Further to our report about the attempt by Hanover in Hackney (HiH) to sell off Bayton Court sheltered housing for the elderly, London Fields, for posh flats (see 2007 News), having been forced to withdraw their original planning application following a heated public meeting in June, they’re back for another go…
It seems that Hanover in Hackney – given the responsibility by Hackney Council to run its sheltered housing units – just can’t ignore the fact that prime building space on London Fields is worth a hell of a lot more than the OAPs they are supposed to be caring for. This time they hope that the council will agree with their plans to kick the elderly tenants out of their homes and build sixteen houses.
Last June’s public meeting organised by OPENDalston, and attended by residents and their families and members of Blackstone Estate TRA, shamed HiH into backing down from their transparently greedy plans to make large amounts of cash at the expense of their vulnerable residents. They should be forced to back down this time too; but don’t rely on local Labour Councillors – last year they sat on the fence. Could it be because Cllr Emma Plouviez is a member of HiH???
An account of the invisible torch going through Bow
The good citizens of E3 appeared to have forgotten that the torch was
passing through. But as four o’clock approached, and the buzz of
helicopters filled the sky overhead, a few headed down to Bow Road to
watch the flame go by. Many were of Chinese origin, here to watch a
potent symbol from the motherland passing along their local street.
The vicar was out with his camera, having set his bell ringers the
task of welcoming the flame to Bow (or maybe he just pressed a button
inside the tower, it was hard to be sure). And there were no
protesters whatsoever, not this far out of town. What could go wrong?
The road to the flyover suddenly cleared of traffic and a very large
number of police motorbikes zoomed past. And a van, and another van,
and the Coca Cola open-topped bus. Was the flame aboard? We didn’t
think so. Those grinning Samsung girls were next, keeping up their
professional act as they danced for a crowd who almost certainly
couldn’t afford a widescreen telly like the one on the float. And then
silence. Was that it?
Thankfully not. After a brief interlude of ordinary vehicles, the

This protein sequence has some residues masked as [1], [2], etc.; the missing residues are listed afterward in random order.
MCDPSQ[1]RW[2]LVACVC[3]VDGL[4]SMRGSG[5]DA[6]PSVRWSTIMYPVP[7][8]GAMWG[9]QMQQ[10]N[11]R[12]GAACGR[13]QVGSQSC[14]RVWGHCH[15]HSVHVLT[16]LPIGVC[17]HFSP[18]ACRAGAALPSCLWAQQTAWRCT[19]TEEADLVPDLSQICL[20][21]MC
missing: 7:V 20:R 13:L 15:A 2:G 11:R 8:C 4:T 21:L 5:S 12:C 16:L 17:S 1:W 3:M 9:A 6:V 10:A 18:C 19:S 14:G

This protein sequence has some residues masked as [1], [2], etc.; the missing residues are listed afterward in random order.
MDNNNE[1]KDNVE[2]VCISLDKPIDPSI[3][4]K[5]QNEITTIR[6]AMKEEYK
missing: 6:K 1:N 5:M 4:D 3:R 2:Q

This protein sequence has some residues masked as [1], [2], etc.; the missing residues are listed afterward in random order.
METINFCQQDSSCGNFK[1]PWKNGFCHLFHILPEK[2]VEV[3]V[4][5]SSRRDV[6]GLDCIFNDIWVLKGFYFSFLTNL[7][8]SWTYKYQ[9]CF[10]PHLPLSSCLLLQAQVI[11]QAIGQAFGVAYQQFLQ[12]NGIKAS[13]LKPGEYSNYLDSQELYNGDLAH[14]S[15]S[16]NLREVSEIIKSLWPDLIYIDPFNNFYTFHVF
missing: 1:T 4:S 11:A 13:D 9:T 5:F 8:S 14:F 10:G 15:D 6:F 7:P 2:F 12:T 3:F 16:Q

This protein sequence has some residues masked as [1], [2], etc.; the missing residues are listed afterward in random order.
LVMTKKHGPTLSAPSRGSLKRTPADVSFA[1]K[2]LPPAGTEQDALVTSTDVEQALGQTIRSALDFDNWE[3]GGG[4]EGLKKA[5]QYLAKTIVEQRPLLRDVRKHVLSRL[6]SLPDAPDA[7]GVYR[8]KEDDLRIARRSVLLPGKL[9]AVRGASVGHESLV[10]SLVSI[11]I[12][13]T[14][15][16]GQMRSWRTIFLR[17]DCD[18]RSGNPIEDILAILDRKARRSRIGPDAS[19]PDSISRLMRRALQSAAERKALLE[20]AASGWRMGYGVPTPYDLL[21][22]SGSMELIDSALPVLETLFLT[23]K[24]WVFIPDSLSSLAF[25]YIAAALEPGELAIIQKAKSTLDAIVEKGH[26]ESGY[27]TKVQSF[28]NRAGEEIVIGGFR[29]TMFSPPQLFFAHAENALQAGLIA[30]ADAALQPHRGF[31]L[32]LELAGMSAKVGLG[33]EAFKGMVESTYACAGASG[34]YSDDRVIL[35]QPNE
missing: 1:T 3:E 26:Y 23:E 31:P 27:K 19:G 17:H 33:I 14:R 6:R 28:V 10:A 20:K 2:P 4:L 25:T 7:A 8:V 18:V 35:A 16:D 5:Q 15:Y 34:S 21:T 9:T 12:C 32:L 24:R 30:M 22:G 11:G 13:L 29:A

empty road reappeared. Yet more police outriders whizzed by, as if
every motorcycle copper in the capital was having a whale of a time
breaking the speed limit in 10 different boroughs in one day. And then
a 4×4, and a couple of vans, and a single-decker red bus. I’d seen
this procession several times before, so I knew the single-decker was
just a support vehicle packed with bottles of Coke and Malvern Water.
More vans followed, and the TV crew lorry, and another single-decker
bus, and a luxury coach, and some more vans. Still we scanned the road
for sight of any open-topped vehicle that might be carrying a beaming
athlete waving a torch. None appeared, only a steady stream of very
normal looking traffic. It very slowly dawned on us, with a distinctly
sinking feeling, that the flame had already passed. Bugger. It must
have been concealed inside one of the unflagged single-deckers, by now
at least half a mile away on the road to Stratford. The vicar and I
shared a look, as if to say “pah!”, and walked away. Here we were, a
community on the very edge of the Olympic Zone, and the authorities
had sped by without acknowledging our existence or even attempting to
include us as part of the celebrations. I do hope that this isn’t a
sign of things to come in 2012, but I fear it might be.
Demonstrate in support of Ricky Jones and his family, Saturday April 26th (12pm Stoke Newington Common)Posted: April 3, 2008
For 10 years Ricky Jones has been the caretaker at William Patten Primary School in Stoke Newington Church Street. He and his family face eviction from their home because the school’s governors say there is no longer a need for a residential caretaker.
Ricky lives in the school grounds with wife, Lisa, a teacher at nearby Princess May Primary School, and his three children, two of whom also attend William Patten Primary.
Ricky is also the Unison Convenor for Hackney Education. If this proposal goes ahead it will be the final act in a series of acts of victimisation which Ricky has endured because he is an effective trade unionist.
Brian Debus, chairman of the Hackney branch of Unison, said: “If they manage to get away with removing Ricky from his post, this will be a precedent move for all residential caretakers.”